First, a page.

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Anthony Pullen Shaw
After all his years of acting this was Laurence Olivier's drama debut for the BBC. He had done many acting roles for ITV and US television but it seems he somehow proved to be elusive for Auntie Beeb!
Canadian director Alvin Rakoff has previously worked with Olivier before but the star of this adaptation of this stage play whodunnit is Angela Lansbury who plays a famous crime author, a few months before she landed the lead role in Murder She Wrote.
The film is effectively a stage play set in a New York mansion where wheelchair bound crime novelist is devising plots, drinking too much, watching late night bad TV and getting doddery in old age. Olivier is her personal physician and maybe her one time lover. There is her vulnerable granddaughter (Pamela) who lives with her and there is an Indian housekeeper/driver/electronic expert/ex-con Rashi.
Things take a turn when Lansbury's son, daughter in law and Pamela' seemingly estranged husband arrive for her birthday party with plans to send her to a retirement home in Florida and carve her estate between them which includes priceless Monet's and Picasso's. Of course during the course of events there are twists and turns, chicanery and murder with Lansbury herself looking vulnerable as old age looking it has caught up with her.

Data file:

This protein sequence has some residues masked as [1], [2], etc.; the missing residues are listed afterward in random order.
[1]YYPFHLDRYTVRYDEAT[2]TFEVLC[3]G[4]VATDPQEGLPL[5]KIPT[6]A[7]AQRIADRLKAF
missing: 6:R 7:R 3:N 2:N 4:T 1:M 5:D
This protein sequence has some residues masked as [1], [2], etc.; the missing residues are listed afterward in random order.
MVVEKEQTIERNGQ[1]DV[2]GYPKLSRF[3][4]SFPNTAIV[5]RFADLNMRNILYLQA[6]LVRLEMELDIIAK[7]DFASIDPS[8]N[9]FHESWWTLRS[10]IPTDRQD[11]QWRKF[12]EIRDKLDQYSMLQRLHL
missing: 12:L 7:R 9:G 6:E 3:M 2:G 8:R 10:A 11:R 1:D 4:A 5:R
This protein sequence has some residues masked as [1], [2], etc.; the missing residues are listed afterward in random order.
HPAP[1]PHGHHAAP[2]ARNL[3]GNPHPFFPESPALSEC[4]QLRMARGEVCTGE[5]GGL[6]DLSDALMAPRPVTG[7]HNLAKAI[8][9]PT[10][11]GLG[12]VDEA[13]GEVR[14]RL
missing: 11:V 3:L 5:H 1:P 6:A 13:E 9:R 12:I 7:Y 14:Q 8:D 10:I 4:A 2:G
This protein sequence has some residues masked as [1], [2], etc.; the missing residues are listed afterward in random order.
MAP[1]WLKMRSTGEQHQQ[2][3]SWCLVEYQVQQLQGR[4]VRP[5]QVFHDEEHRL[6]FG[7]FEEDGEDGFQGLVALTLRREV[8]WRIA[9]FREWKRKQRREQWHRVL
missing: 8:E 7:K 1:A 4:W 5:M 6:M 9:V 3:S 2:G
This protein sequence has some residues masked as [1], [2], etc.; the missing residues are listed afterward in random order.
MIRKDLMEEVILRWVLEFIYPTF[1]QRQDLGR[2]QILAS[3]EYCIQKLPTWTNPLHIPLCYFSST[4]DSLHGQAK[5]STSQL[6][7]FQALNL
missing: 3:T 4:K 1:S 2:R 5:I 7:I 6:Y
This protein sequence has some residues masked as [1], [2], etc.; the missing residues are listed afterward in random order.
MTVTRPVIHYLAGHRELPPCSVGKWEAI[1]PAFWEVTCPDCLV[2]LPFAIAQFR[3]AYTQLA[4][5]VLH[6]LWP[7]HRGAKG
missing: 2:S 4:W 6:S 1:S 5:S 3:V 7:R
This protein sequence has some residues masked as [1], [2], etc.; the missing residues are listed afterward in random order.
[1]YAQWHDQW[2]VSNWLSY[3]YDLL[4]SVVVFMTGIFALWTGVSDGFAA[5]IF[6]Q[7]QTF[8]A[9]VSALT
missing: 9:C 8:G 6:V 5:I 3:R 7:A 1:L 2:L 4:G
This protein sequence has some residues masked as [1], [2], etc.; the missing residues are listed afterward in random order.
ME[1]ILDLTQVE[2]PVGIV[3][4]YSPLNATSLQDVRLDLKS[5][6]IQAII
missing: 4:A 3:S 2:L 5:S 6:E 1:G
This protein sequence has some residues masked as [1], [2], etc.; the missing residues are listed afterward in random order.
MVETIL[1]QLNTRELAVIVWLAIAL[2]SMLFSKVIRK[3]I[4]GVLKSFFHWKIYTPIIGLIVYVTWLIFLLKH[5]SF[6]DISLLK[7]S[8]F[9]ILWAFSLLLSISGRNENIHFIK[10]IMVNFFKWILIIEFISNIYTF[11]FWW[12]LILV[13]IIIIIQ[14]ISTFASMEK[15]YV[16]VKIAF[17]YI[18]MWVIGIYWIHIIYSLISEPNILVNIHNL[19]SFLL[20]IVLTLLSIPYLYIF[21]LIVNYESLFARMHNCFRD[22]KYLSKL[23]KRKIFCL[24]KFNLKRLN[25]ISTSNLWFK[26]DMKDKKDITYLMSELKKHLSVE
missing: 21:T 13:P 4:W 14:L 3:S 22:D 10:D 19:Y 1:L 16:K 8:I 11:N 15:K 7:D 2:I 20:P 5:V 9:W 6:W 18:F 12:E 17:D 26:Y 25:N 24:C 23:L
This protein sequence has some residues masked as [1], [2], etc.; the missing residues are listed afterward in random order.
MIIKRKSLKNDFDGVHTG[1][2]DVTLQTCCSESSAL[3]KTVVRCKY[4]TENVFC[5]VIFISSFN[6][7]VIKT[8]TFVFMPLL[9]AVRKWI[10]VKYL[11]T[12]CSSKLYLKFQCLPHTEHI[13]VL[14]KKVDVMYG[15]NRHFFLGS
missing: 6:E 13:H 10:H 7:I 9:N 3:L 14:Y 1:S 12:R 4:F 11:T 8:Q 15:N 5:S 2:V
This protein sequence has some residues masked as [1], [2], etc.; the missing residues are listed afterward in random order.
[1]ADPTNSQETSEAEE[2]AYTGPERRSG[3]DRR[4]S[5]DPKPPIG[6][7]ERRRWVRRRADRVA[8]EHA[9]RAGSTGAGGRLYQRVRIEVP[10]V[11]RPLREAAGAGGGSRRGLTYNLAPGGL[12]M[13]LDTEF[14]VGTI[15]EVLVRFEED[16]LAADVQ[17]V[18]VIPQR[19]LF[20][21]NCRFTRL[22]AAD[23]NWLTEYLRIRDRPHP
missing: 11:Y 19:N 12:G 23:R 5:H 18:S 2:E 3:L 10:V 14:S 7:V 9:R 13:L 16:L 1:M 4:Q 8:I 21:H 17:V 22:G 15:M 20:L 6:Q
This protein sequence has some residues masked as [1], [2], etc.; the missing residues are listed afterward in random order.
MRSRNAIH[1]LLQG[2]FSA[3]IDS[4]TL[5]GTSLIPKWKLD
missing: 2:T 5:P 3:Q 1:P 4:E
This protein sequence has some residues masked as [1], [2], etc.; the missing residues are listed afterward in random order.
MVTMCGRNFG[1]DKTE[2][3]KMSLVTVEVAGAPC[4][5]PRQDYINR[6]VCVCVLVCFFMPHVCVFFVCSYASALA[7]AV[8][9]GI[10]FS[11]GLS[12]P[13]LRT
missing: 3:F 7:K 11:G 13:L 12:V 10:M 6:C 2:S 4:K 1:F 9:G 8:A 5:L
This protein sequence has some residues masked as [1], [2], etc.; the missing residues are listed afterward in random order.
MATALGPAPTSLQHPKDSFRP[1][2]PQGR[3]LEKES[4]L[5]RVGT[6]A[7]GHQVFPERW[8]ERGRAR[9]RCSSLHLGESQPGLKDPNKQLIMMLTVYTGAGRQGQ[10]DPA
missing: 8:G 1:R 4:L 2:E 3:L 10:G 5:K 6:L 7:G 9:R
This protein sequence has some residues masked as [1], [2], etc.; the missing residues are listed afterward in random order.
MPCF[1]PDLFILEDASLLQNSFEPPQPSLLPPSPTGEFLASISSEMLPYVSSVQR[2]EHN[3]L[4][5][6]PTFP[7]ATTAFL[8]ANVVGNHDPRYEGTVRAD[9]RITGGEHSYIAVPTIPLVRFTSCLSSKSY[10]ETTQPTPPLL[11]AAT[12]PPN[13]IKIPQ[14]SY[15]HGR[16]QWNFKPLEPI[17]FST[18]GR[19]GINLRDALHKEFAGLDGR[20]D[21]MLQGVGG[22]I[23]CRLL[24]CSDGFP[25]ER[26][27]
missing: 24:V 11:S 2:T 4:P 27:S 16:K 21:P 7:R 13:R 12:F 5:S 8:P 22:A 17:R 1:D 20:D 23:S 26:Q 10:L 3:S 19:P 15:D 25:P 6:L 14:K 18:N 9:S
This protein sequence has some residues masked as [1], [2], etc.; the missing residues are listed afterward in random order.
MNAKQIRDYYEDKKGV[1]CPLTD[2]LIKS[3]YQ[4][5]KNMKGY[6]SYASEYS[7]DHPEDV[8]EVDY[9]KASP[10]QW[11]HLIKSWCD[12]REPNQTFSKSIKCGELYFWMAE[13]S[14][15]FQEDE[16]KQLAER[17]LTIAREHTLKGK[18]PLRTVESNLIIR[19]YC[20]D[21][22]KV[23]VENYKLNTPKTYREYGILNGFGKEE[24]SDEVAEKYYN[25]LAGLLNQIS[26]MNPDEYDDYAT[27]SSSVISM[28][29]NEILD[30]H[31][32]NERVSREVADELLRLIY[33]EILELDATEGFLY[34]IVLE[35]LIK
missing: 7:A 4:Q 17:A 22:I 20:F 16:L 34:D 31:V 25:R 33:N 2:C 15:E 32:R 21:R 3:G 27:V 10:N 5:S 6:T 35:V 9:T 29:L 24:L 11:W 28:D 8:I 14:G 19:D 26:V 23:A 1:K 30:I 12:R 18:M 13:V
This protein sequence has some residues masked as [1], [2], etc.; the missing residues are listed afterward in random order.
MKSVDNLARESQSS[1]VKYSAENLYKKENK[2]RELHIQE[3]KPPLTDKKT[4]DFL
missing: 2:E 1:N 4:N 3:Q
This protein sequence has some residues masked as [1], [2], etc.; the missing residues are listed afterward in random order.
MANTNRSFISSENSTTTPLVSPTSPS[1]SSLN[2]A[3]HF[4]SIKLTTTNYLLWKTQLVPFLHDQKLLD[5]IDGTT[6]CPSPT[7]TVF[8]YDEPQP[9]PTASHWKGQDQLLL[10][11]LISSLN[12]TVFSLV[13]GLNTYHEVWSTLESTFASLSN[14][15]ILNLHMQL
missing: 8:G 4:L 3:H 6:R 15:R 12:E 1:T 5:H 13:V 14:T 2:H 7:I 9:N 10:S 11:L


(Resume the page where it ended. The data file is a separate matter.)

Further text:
The play only opens up when Olivier flies in from France as he is collected at the airport but apart from that its very much staged interiors with the then slightly heavily lit BBC lighting. Maybe this was a good thing as Olivier was the finest stage actor of his generation and you can see the subtle tics he uses in his nuanced performance. Its not Hamlet but even in his 70s, suffering from ill health he still lights up the screen.
The tour de force is actually Lansbury with a strident New York accent with tales of a promiscuous past with artists and bohemians. A journey that has taken her to become a skilled and successful writer but who now has to deal with a grasping family and a not too trustworthy housekeeper but is she more wily than she lets on?
There are plenty of suspects and potential red herrings as to the murder. The various offsprings play there part well although Hildegard Neill looked a little cross eyed.
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